Fedotenko elevates his game in playoffs

April, 18, 2012
4/18/12
1:15
PM ET
Kanata, Ontario -- John Tortorella wasn’t happy with Ruslan Fedotenko’s game toward the end of the regular season -- the coach sat the veteran winger down for two games March 21 and 23. But Fedotenko has responded since the playoffs began.

This isn’t the first time the 33-year-old has turned it on in the postseason, either. After all, he tallied twice in Game 7 to help Tortorella's Tampa Bay Lightning secure the Stanley Cup Championship in 2004.

“To me, it’s a mental thing,” Tortorella said. “I thought he was playing brutal towards the end of the year. He’s just found his way here, to ramp his game up.”

Fedotenko’s hard-nosed, grinding play has been the perfect complement to the series’ breakout star Brian Boyle, who has recorded a goal in each of the first three games of the series. The trio of Fedotenko, Boyle and Brandon Prust has been as effective line as any for the Blueshirts – neutralizing the Senators top line of Jason Spezza, Milan Michalek and, most-recently, Colin Greening while adding offense as well.

Fedotenko, who sports on his back a tattoo for each of the two Stanley Cups he has won in his 10-year career, clearly has a flourish for the playoffs and has raised his game accordingly.

“You don’t want to dog it during the [regular] season,” he said. “You just try to elevate your game or play better, with that determination during the playoffs, ride that wave and perform the best you can do.”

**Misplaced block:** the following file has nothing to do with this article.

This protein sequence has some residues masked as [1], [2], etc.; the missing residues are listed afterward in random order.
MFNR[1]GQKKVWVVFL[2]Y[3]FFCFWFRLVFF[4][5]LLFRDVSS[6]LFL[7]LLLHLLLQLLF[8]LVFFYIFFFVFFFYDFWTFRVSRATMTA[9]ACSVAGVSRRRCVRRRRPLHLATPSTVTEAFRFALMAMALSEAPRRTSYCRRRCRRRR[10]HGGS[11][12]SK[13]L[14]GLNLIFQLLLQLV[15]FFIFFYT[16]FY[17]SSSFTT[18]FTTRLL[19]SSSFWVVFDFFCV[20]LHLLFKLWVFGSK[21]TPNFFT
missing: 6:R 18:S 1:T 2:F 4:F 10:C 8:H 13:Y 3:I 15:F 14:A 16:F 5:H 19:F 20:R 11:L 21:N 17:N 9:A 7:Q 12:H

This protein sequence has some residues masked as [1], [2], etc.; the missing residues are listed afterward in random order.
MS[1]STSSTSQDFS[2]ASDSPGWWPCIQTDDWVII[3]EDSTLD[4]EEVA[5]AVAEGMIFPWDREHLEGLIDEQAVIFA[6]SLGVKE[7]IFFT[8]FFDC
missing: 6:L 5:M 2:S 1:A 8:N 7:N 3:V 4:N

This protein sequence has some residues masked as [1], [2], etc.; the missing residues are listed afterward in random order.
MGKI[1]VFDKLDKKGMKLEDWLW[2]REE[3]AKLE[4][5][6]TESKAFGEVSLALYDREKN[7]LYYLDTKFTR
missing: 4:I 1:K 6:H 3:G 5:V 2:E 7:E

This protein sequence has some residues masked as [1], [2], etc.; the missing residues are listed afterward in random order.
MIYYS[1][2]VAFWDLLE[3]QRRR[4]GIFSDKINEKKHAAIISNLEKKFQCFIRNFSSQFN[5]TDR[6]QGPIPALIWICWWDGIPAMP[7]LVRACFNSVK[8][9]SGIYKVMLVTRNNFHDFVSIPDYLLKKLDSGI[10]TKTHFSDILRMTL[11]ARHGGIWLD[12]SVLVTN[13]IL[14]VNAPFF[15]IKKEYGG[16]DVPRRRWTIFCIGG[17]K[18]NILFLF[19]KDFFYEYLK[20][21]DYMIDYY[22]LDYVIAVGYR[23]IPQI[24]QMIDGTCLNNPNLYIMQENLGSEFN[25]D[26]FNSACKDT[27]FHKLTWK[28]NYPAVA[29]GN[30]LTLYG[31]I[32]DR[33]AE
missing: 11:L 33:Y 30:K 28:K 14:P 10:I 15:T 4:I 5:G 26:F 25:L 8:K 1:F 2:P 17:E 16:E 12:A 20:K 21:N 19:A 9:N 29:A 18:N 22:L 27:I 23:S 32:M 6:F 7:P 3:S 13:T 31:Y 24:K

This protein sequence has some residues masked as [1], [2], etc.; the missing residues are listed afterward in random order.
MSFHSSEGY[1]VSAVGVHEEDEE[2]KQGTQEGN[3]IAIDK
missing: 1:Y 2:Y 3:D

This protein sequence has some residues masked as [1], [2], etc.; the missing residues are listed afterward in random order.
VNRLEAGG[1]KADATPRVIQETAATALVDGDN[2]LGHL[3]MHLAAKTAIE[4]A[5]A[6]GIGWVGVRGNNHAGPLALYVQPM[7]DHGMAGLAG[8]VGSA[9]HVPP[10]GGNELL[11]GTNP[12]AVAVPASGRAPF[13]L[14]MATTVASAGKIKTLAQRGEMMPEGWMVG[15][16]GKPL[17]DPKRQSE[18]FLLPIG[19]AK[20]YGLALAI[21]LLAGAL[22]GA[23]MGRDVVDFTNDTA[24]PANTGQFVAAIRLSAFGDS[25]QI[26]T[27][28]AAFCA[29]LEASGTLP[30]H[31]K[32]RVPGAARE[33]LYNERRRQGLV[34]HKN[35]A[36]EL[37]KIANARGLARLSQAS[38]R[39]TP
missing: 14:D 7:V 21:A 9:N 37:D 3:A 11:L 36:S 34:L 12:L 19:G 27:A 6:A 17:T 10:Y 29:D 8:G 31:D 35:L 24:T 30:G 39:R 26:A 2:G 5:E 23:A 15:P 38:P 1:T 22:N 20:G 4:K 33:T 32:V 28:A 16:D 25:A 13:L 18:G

Fedotenko has not always thrived in the postseason -- he said he was scratched by Tortorella in 2007 -- but he does feel that the high-intensity, tight-checking and bruising tone of the playoffs is tailored to his game.

“I don’t want to say, 'Hey, yeah I’m the playoff guy' and all that stuff, no, but it suits my style -- more physical, quicker, grinder, go hard to the net. ... I think that suits my game a little bit better in the playoffs.”

Fedotenko’s relationship with Tortorella, which dates back to 2002, also helps. He has a good idea of what to expect.

“I think it helps for me right now to understand what he demanded, what it takes to win and accomplish our goals,” he said. “I feel pretty lucky in the early career stages to be coached by great [coaches]. They channeled me the way I should be to be successful in this league and I feel like it’s been great so far.”

It hasn’t been without “battles,” Fedotenko said. But even those have helped to elicit his best.

After being scratched three weeks ago, Fedotenko’s game has improved greatly. He has veered from a conservative, defensive-minded approach to re-establish a strong offensive presence.

“I think it’s definitely helped,” he said. “Since then I feel I’ve played much better.”
Katie Strang covers the Rangers, Islanders and Devils for ESPNNewYork.com. She is a graduate of Michigan State University and the Columbia University Graduate School of Journalism.
Follow Katie on Twitter »  Chat archive »

SPONSORED HEADLINES

Comments

You must be signed in to post a comment

Already have an account?